But the father of three persevered, fending off lawsuits and
lobbying, and amassing a fortune on the way. Niel is 144th on
Forbes' list of billionaires, and ranks among the top ten in
France, ahead of the likes of luxury tycoon Bernard Arnault.
Niel had his third child with Arnault's daughter Delphine,
an executive at luxury goods house LVMH, and is now
cheered on by even a government minister.
"Bravo @Xavier75 who aims to conquer T-Mobile in the United
States," tweeted Economy Minister Arnaud Montebourg, who only a
year ago criticised Niel for destroying jobs. "France wishes you
Not that Niel courts the limelight. Described by colleagues,
friends, and rivals as brilliant, awkward and loyal to a small
circle of allies, the long-haired, jeans-wearing executive is
also deeply solitary.
"I remember the night after our second day of roadshow in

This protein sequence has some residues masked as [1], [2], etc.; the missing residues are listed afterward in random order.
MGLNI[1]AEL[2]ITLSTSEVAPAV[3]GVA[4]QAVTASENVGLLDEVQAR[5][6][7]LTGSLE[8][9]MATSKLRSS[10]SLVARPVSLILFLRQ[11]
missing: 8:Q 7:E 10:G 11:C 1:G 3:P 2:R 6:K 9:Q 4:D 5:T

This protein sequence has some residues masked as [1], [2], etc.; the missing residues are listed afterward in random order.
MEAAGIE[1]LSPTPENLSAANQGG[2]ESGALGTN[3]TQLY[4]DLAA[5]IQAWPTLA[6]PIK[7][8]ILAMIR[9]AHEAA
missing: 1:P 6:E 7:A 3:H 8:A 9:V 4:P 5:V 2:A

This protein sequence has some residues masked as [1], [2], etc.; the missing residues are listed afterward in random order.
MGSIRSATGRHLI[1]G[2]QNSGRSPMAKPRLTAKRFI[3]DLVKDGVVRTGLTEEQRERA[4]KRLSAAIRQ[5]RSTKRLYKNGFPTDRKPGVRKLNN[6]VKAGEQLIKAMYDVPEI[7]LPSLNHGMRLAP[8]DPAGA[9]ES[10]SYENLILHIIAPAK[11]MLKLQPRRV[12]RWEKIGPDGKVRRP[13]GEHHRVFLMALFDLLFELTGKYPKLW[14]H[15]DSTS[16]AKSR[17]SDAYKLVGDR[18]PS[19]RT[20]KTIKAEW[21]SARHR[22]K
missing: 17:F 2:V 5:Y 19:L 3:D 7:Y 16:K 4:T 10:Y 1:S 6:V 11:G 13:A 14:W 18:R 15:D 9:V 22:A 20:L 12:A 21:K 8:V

London for the Iliad IPO," said one person who works with Niel,
referring to the 2004 flotation of the company that was then
focused on broadband.
"Everyone was drinking and laughing, but Xavier was kind of
looking moody and quiet. When I asked him what was up, he said
'you guys don't understand anything. The real next thing for
Iliad is mobile. We need to be in mobile.'"
"He always has the next 3 moves in mind," the person said,
speaking on condition of anonymity.
While his company focuses on low prices, Niel himself is
also frugal, with one employee saying in 2011 he still had to
ask for his approval each time he bought 50 euros worth of pens.
With such a close eye on his company's own resources, Niel
takes pleasure in tormenting his deep-pocketed competitors.
"I ride my bike to work and their CEOs drive around in
chauffeured cars with a team of PR people," he quipped at a
lunch with reporters in 2011.
He has become a member of the elite though, living in an
exclusive gated commuting in Paris frequented by pop stars and
fellow billionaires and is a co-owner of the influential le
Monde newspaper and several magazines.
Raised in a middle-class Paris suburb, Niel became an
amateur computer hacker. At 20, he'd dropped out of maths
courses preparing France's brightest for top universities and
started an adult chat and dating service on Minitel, rudimentary